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Workshop on the Semantics of Embedded Sentences, NYU, Department of Philosophy, May 17, 2017

Posted On: May 15, 2017

Coorganized with Jane Grimshaw (Rutgers) and the New York Philosophy of Language Workshop, coffee sponsored by Cian Dorr (NYU)

May 17, 2017

NYU Department of Philosophy, 2nd floor, 5 Washington Place



This informal workshop is a preparatory workshop for a planned two-day conference in 2017/8 on the same topic.The workshop will consist in short, informal presentation on philosophical and linguistic topics relating to complement clauses, the semantics of sentences as such, attitude reports, modal sentences, imperatives, and truthmaker semantics.



11-11.45: Jane Grimshaw (Rutgers): Systematic properties of nominal complements to “attitude”predicates

11.45.-12.30: Friederike Moltmann (CNRS): Infinitival clauses: possible worlds and truth maker approaches

14.00-14.45: Martin Abreu (NYU): Indirect speech reports

15.00-15.45: Peter van Elswyck (Rutgers): Embedding propositional anaphora

16.00 - 16.45: Sam Carter and Daniel Altshuler (Rutgers): 'Now' and subordinate clauses

17.00 - 18.00: General discussion



Martin Abreu: Indirect Speech Reports

Abstract: Indirect speech reports can be true even if they don't attribute to the speaker the saying of a proposition she in fact expressed. For example, if Anna utters `I painted my wardrobe scarlet', we could report her truly as having said that she painted her wardrobe some shade of red. The report attributes to Anna the saying of something weaker than what she in fact expressed, but it is true nevertheless. Yet not all weakenings of what the speaker expressed yield true reports: we could not truly report Anna as having said that either it rains or it doesn't, or that she either painted her wardrobe red or she dyed her hair blue. This talk will explore two potential analysis of this phenomenon: one based on the notion of content-parthood developed by Fine and Yablo, and another based on a newly defined relation of relevant entailment. If there is time, I will present some more challenging observations which neither view can account for.


Sam Carter: 'Now' and subordinate clauses

*'Now' is widely recognised to exhibit anaphoric uses in addition to its deictic use. In this paper we investigate a novel use of 'now', in which it instead takes a not-at-issue subordinate clause. In such constructions 'now' functions non-indexically, fixing the reference time of its main clause relative to eventualities introduced by the VP of its subordinate complement. Building on Altshuler & Stojnić (2015,2016) we propose a unified analysis of deictic, anaphoric and non-indexical uses, on which the latter is taken as basic and the expression is assigned the type of a determiner. We conclude with a comparison with other subordinate clause taking temporal determiners, such as 'while', 'before' 'after', &c..*


Peter van Elswyck: Impersonal propositions: propositional anaphora as a window into the properties of pronouns

Suppose we want a uniform semantics for third-person pronouns. Then the neuter pronoun it presents difficulty. Unadorned with the φ-features that limit what she and he can denote, it can denote many different kinds of objects including abstract ones like propositions. Elbourne (2013) claims that proposition-denoting uses of it pose the strongest challenge to his account of pronouns as definites. To meet the challenge, he proposes that it has the same semantics as the proposition that… where the noun proposition and the that-clause are deleted. As evidence, Elbourne notes that factives verbs embed it that structures like (1).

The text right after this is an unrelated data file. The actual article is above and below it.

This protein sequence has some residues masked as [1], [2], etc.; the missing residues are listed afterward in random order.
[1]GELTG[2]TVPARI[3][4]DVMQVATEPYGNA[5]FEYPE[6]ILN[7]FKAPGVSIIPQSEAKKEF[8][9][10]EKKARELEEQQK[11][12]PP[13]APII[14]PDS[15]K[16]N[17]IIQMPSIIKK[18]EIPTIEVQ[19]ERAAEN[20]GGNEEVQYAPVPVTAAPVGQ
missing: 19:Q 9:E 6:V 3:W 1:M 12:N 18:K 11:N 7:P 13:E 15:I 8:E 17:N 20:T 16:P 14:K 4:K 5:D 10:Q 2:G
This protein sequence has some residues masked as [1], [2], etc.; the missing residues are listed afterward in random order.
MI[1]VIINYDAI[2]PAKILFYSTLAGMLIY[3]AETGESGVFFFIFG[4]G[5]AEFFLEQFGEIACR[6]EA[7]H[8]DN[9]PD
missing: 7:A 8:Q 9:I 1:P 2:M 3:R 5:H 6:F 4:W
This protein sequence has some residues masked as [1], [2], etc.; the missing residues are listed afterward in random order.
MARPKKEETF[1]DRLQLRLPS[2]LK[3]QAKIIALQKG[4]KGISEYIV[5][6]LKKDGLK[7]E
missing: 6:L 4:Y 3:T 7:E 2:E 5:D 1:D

(1) I hate it that Trump is still president. 

In this talk, I argue that proposition-denoting uses of it still pose a sizable challenge for D/E-type accounts like Elbourne’s. I will begin by offering an alternate explanation of embeddings like (1). Then I will present a battery of other proposition-denoting uses of it in embedded contexts that are mishandled. I will conclude with some lessons about what propositional anaphora teaches us about the semantics of pronouns.


Jane Grimshaw: Systematic properties of nominal complements to “attitude”predicates

My prior research supports the hypothesis that verbs which combine with clausal (CP) complements fall into definable, but not always obvious, sub-types, each having predictable complement options. Here I extend the analysis of the say verbs to nominal (DP) complements, showing that each sub-type of verb combines with DPs in a principled fashion. The factors that play a role include the semantic field of the lexical head, the Force associated with the DP complement, and the anaphoric status of the DP.  This study supports the hypothesis that the well-formedness of verb-complement combinations follows from general principles and does not need to be stipulated by “subcategorization” or “selection”.


Friederike Moltmann (CNRS): Infinitival clauses: possible worlds and truth maker approaches

I will briefly outline the view according to which sentences (embedded under modal or attitude verbs) act as predicates of modal or attitudinal objects, specifying their satisfaction conditions. I will point out that a particular difficulty arises if this is combined with a possible worlds account of satisfaction conditions, a difficulty that is avoided on a truthmaker approach to the content of modal and attitudinal objects.